It’s about to get a lot harder to vote in Orange County, at least for some of us.
The Republican majority in the General Assembly clearly feels that the racist, anti-woman, anti-urban, and very anti-liberal redistricting which took place last year didn’t do enough to solidify their entrenched majority. Now they’re hard at work systematically disenfranchising people who are unlikely to vote for them. Stringent voter identification requirements, shortened early voting, and other impediments to voting have been proposed in the General Assembly and are all likely to pass.
But of particular note to us in Orange County is the aptly-numbered Senate Bill 666. The most significant change in SB 666 isn’t in chapter 163 which governs elections; rather, it’s a change to the tax code:
Personal Exemption. – In calculating North Carolina taxable income, a taxpayer may deduct an exemption amount equal to the amount listed in the table below based on the taxpayer's filing status and adjusted gross income. The taxpayer is allowed the same personal exemptions allowed under section 151(b) of the Code for the taxable year. The taxpayer is allowed an exemption amount for each qualifying child, as provided by section 151(c) of the Code for the taxable year, unless the qualifying child has changed their principal place of abode from that of the taxpayer as indicated by the qualifying child's voter registration.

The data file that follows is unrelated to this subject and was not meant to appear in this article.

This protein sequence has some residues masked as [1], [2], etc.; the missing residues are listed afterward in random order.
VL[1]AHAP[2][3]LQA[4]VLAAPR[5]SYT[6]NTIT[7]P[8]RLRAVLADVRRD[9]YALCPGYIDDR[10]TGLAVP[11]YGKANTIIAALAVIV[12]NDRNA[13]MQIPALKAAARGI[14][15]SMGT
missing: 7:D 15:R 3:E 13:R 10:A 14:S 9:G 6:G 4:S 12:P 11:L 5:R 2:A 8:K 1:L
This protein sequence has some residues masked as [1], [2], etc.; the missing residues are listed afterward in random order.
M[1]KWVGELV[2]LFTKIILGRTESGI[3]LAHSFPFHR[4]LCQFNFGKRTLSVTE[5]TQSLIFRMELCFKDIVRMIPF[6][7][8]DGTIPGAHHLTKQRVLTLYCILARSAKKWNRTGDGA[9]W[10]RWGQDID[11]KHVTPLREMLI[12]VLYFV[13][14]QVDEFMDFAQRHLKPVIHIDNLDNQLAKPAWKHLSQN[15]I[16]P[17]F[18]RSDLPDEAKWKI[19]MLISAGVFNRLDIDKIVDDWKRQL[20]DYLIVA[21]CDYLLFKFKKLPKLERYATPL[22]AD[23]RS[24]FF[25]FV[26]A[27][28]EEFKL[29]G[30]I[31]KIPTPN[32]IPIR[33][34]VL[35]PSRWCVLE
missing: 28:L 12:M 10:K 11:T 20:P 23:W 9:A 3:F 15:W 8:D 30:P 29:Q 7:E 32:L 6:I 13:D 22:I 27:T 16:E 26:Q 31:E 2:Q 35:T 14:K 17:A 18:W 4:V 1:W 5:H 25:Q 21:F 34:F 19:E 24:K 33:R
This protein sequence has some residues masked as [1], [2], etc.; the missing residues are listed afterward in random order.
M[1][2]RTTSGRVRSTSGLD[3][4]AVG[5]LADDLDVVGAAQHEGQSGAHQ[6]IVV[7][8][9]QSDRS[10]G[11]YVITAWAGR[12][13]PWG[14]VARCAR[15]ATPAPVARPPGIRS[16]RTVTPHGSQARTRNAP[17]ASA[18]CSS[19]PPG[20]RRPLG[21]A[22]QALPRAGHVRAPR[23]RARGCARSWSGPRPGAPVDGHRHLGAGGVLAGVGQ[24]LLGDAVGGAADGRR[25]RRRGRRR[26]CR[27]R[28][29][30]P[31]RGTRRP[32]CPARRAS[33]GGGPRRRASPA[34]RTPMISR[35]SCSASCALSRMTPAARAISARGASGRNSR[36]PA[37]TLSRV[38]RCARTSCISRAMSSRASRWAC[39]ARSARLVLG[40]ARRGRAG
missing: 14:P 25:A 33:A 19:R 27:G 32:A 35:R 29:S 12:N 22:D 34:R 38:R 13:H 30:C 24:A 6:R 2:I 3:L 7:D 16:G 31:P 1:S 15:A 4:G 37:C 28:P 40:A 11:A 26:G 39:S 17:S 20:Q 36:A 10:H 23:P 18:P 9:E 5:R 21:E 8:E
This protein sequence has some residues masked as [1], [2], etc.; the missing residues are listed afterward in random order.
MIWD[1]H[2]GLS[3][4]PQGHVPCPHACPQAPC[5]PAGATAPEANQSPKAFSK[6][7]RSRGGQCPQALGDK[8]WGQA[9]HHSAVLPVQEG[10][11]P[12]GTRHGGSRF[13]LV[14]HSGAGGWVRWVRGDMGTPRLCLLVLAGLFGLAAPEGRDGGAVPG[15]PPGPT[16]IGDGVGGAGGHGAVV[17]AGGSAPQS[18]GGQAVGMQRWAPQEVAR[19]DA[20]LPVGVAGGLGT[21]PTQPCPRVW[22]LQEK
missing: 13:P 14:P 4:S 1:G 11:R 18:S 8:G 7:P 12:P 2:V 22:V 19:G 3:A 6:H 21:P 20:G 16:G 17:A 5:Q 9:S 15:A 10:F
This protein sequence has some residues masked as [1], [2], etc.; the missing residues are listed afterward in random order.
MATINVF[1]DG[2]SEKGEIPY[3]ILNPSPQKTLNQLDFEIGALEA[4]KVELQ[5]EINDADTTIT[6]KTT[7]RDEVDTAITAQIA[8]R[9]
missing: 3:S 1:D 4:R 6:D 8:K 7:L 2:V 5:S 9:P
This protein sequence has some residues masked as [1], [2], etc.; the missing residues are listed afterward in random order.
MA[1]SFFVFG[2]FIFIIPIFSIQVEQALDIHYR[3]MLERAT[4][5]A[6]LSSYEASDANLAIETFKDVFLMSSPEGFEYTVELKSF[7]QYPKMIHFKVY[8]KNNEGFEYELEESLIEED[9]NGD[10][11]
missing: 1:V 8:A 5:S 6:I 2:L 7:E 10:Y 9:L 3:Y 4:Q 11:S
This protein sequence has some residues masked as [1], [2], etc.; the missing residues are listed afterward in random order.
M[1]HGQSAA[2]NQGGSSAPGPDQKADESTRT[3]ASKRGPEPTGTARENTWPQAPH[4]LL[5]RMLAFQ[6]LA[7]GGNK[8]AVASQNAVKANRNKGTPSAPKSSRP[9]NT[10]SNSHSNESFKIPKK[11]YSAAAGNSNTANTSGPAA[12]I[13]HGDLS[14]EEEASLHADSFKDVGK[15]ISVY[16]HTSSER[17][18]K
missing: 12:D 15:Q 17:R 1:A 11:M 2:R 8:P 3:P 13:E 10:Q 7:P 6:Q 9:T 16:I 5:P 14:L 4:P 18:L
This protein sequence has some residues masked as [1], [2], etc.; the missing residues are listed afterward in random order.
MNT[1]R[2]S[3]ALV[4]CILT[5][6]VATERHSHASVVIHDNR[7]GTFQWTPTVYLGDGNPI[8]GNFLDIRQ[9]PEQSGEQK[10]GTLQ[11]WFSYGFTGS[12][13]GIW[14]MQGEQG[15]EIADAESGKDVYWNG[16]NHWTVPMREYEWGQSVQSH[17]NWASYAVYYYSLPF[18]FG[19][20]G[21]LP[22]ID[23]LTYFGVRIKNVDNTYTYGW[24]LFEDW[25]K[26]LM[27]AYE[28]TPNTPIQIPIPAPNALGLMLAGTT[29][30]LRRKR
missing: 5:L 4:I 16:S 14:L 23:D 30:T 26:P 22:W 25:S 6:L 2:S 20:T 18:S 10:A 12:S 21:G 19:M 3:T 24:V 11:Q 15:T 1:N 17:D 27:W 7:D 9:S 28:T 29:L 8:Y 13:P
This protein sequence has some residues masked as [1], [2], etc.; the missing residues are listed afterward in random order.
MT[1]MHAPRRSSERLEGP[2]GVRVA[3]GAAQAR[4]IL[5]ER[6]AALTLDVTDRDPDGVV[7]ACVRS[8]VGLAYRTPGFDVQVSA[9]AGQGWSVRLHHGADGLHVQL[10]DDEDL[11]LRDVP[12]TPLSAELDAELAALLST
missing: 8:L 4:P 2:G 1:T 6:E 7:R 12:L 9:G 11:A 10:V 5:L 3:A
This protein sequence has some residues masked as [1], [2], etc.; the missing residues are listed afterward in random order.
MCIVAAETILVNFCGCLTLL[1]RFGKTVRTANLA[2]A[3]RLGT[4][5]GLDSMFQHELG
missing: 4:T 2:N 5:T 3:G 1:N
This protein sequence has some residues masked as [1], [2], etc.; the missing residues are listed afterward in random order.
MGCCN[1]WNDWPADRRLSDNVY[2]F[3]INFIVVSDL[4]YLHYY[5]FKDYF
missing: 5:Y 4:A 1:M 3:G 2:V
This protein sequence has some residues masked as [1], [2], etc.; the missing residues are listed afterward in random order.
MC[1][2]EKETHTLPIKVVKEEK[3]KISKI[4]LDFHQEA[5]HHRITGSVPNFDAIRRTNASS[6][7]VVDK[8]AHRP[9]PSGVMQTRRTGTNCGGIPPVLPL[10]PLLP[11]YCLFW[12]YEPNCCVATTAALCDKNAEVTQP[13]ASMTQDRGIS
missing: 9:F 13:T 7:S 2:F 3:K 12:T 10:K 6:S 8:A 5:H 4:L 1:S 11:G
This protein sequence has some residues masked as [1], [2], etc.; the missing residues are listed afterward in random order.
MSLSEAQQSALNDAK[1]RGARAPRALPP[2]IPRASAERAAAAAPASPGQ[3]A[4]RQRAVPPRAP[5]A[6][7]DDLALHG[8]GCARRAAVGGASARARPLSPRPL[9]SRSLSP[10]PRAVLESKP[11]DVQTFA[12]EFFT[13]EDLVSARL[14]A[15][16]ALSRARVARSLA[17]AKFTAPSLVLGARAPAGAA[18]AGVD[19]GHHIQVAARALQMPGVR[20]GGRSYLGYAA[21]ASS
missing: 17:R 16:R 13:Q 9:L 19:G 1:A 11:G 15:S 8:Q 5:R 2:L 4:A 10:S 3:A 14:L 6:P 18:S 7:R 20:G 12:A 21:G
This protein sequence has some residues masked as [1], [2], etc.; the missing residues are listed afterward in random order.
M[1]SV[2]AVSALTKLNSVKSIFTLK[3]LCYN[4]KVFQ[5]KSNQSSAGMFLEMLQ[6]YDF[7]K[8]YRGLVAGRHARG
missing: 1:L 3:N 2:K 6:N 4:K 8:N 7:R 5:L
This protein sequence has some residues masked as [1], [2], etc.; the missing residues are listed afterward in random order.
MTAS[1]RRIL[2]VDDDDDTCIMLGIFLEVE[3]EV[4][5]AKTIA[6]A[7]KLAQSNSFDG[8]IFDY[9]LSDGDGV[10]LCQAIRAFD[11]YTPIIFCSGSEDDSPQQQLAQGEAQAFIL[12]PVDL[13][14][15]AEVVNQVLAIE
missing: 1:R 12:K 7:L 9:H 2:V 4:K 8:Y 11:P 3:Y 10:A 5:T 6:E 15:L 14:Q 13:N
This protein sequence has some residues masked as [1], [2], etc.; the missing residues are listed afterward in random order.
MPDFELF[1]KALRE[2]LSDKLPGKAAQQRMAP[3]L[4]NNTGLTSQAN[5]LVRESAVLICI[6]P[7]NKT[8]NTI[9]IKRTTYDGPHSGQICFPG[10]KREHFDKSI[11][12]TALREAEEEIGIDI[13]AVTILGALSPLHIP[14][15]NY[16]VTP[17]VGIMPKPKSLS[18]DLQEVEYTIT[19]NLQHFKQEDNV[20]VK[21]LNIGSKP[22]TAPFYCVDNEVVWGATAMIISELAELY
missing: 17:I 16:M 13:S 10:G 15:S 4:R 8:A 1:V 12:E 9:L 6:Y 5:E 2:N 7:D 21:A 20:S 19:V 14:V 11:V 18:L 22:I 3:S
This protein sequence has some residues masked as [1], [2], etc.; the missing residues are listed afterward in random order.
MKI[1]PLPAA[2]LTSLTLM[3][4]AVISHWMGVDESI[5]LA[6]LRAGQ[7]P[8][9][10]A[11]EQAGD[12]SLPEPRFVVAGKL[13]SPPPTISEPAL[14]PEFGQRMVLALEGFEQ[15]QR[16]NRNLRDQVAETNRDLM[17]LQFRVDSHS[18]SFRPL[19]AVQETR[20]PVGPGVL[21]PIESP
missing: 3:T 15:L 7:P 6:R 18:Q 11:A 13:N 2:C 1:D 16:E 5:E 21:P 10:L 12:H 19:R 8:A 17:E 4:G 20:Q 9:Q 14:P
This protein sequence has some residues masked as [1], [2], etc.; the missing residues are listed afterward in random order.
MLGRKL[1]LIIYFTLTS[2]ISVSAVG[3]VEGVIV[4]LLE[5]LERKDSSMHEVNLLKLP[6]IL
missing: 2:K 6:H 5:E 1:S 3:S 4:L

In other words, parents living in North Carolina whose son or daughter registers to vote in the city where they go to college may not claim them as a dependent. Should it pass, SB 666 would prevent literally thousands of young voters in Chapel Hill and Carrboro from participating in local elections in the cities where they actually reside, and would erode decades of work to enfranchise local college students. Given the close outcomes in some recent municipal elections in Orange County, and the huge role that Orange County plays in offsetting conservative votes in other counties throughout the state, such a substantial shift in our electorate certainly has the potential to be extremely detrimental to progressive causes here. A petition is out there for you to sign, but I suspect our local representatives are already on the right side of this one.
Also of note to local elections, our Orange County Board of Elections, which has seen a Democratic majority for all of recent memory, is about to flip to a Republican majority as a side effect of Governor McCrory's election last fall. The county boards of elections are appointed by the NC State Board of Elections, which is itself appointed by the governor. Though by statute they must contain representatives of both parties, this change is likely to bring new challenges to our efforts to make voting easier for students and disadvantaged communities locally.